All information in this publication was received between 01 June 2005 and 30 June 2005.
COSPAR/WWAS USSPACECOM SPACECRAFT LAUNCH INT.ID CAT. # NAME DATE (UT) ---------------------------------------------------------------- 2005-023A 28707 Express-AM3 24 June 2005 2005-022A 28702 Intelsat Americas 8 23 June 2005 2005-021A 28700 Progress-M 53 16 June 2005
NNSS denotes U.S. Navy Navigational Satellite System. Updates or corrections to the list are possible only with information from the user community.
Note: The full list appeared in SPX 545. The list will not be repeated in future issues until significantly revised again.
High precision (<20 cm) GPS constellation tracking data obtained from the network of about 400 dedicated global stations that are of interest to geodetic study may be obtained through the following services provided by the International GNSS Service (IGS). The IGS is a service of the International Association of Geodesy (IAG).
FTP: igscb.jpl.nasa.gov [directory /igscb] WWW: http://igscb.jpl.nasa.gov/ E-mail: email@example.com
The standard format of the GPS situation appeared in SPACEWARN Bulletin No. 518.
It will not be repeated since an excellent source of trajectory- and science-related GPS
information is at:
It provides many links to GPS related databases.
The latest addition to the fleet is Navstar 54, 2004-009A.
SPACEWARN requests updates/additions from readers to this list.
All GLONASS spacecraft are in the general Cosmos series. The Cosmos numbers invoked by USSPACECOM have often differed from the numbers (NNNN) associated in Russia; when different, the USSPACECOM Cosmos numbers are shown in parentheses. The corresponding GLONASS numbers are Russian numbers, followed by the numbers in parentheses that are sometimes attributed to them outside Russia.
The operating frequencies in MHz are computed from the channel number K. Frequencies (MHz) = 1602.0 + 0.5625K and L2 = 1246.0 + 0.4375K.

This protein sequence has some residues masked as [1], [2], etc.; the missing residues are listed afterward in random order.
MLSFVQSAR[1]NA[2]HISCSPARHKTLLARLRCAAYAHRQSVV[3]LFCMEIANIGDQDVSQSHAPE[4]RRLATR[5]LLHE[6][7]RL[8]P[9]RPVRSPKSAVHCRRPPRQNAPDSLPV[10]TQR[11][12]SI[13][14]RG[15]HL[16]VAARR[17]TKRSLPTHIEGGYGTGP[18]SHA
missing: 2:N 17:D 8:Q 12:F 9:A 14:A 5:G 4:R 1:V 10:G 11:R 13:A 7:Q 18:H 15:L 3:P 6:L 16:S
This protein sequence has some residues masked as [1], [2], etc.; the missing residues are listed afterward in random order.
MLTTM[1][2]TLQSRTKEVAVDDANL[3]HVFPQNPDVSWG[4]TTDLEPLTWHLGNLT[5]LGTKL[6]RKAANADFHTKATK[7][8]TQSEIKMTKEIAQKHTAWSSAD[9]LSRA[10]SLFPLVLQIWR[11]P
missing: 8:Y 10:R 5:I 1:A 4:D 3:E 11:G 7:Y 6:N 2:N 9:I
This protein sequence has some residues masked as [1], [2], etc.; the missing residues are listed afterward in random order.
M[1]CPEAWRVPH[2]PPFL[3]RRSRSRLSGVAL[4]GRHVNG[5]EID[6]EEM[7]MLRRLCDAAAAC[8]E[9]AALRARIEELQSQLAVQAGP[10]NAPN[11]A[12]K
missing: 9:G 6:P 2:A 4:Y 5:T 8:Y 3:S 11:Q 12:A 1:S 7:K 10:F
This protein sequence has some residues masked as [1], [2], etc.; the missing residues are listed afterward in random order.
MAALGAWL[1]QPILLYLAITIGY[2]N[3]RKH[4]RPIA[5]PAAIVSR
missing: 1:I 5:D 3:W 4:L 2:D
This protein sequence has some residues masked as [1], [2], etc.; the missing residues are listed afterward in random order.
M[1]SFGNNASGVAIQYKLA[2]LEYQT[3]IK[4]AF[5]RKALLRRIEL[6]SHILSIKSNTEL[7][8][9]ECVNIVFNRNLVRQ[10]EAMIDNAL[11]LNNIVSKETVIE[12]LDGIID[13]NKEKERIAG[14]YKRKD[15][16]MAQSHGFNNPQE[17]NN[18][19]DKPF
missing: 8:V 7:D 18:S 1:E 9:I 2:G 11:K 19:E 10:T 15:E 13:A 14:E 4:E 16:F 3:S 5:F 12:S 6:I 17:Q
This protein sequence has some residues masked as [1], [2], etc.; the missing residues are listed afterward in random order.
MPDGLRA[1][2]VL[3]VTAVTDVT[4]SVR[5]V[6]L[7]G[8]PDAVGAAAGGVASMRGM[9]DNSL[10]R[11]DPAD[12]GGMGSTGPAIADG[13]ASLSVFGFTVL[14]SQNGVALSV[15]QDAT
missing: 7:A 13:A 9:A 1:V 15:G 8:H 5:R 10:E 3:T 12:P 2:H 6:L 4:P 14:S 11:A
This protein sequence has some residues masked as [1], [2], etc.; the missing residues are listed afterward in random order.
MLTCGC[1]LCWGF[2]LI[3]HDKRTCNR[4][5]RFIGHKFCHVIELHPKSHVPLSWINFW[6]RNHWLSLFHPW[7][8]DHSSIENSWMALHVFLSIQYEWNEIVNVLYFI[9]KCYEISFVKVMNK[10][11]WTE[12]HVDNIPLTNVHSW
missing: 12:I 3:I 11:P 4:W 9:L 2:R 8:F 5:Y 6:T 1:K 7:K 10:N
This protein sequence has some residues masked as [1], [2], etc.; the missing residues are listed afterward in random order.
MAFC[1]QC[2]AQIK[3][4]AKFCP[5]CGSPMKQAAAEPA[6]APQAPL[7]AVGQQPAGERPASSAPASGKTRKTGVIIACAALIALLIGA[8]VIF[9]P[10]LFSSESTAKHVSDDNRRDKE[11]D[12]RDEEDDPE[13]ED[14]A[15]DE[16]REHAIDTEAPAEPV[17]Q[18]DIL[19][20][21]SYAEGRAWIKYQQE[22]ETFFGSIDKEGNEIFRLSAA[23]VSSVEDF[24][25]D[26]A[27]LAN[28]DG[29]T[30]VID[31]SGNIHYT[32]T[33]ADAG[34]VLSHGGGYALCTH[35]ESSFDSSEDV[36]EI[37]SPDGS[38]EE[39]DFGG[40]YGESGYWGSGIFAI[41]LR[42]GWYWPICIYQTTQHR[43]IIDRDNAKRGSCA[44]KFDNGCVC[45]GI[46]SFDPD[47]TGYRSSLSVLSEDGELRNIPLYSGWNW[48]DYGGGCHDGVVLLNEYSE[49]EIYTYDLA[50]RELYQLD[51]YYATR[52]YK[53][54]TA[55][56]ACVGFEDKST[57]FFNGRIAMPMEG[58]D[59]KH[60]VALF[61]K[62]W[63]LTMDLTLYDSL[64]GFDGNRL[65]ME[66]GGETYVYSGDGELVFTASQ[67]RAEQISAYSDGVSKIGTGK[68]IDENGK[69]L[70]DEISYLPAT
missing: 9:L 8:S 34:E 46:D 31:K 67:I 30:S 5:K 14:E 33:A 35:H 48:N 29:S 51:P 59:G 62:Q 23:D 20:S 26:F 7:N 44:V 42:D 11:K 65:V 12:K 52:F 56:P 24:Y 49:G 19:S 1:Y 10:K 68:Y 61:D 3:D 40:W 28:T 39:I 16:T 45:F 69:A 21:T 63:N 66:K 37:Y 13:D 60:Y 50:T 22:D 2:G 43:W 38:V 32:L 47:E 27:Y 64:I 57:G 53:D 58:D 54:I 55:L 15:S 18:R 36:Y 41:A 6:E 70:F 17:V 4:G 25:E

The standard format of the GLONASS situation last appeared in SPACEWARN Bulletin No. 545. It will not be repeated in view of the excellent updated source at: http://www.glonass-ianc.rsa.ru/ maintained by the Information-Analytical Center (IAC), Russian Space Agency.
See http://www.space-track.org/perl/bulk_files.pl. Users must register. Conditions apply.
Designations Common Name Decay Date (2005) 1976-022B (08745) R/B that launched COSMOS 897 28 June 2005-020B (28687) R/B Soyuz-U 24 June 2005-001C (28519) R/B(1) Delta 2 20 June 2005-021B (28701) R/B Soyuz-U 19 June 1971-003A (04849) METEOR 1-7 14 June
See http://www.space-track.org/perl/60day_decay_predict.pl. Users must register for access. Conditions apply
This section contains information or data that are entered on occasion and may not be repeated in each issue of the SPACEWARN Bulletin.
Date: Fri, 24 Jun 2005 09:41:09 +0900 From: makita
To: firstname.lastname@example.org Subject: Pre-launch Announcement 33821 05/0040UT JUNE 23 FM NICT(OLD:CRL) KOKUBUNJI JAPAN 232611 DENPA J TO COSPAR/ISES SPACEWARN 33821 Pre-launch Announcement 1. Spacecraft Name ASTRO-EII 2. Planned Launch Date July 6, 2005 3. Country Japan 4. Orbit Type Near circular orbit 5. Perigee approx. 2560km (just after the orbit injection just after entering an orbit) The altitude of orbit, its perigee will be maneuvered up to about 550 km. 6. Apogee approx. 550 km 7. Inclination approx. 32 degrees 8. Orbit Period approx. 1 h 33 m 9. Mission Life about 3 years 10. Launch Organization JAXA 11. Spacecraft Missions Observations of cosmic X-ray sources International space observatory Mr. Yoshiyuki Makita Chief, Science and Technology Information Group Research Support Division, General Affairs Department National Institute of Information and Communications Technology (Address: 4-2-1,Nukui-Kita,Koganei City,Tokyo 184-8795,Japan) (E-mail: email@example.com) (tel: +81-42-327-6846 or +81-42-327-6094) (fax: +81-42-327-7603)
A Russian-American satellite named Cosmos 1 was launched from a Russian submarine in the Barents Sea on 21 June 2005 by a modified ICBM. The 103 kg satellite was equipped with eight triangular sails of side 15 m that would navigate the satellite by solar radiation pressure alone. However, the satellite crashed soon after, and some debris were later located in the sea.
A Russian Molniya-M rocket, carrying a military satellite, was launched from Plesetsk at 00:49 UT on 21 June 2005. The rocket crashed in Siberia soon after lift-off.
NSSDC/WDC for Satellite Information is an archival center for science
data from many spacecraft. Many space physics datasets are on-line for
electronic access through:
For off-line data, please contact the Request Office, NSSDC, Code 690.1,
NASA GSFC, Greenbelt, Maryland 20771, U.S.A., for specific information
Information on the current status of the instruments on board from the
investigators will be most welcomed. Precomputed trajectory files
and orbital parameters of many magnetospheric and heliospheric science-payload
spacecraft may be obtained from:
Other files of interest for Earth-centered spacecraft can be generated via the URL,
Programs related to the heliospheric spacecraft trajectories can be executed
through the URL:
Magnetospheric, Planetary, and Astronomical science data from many spacecraft
may be accessed through links from the URL: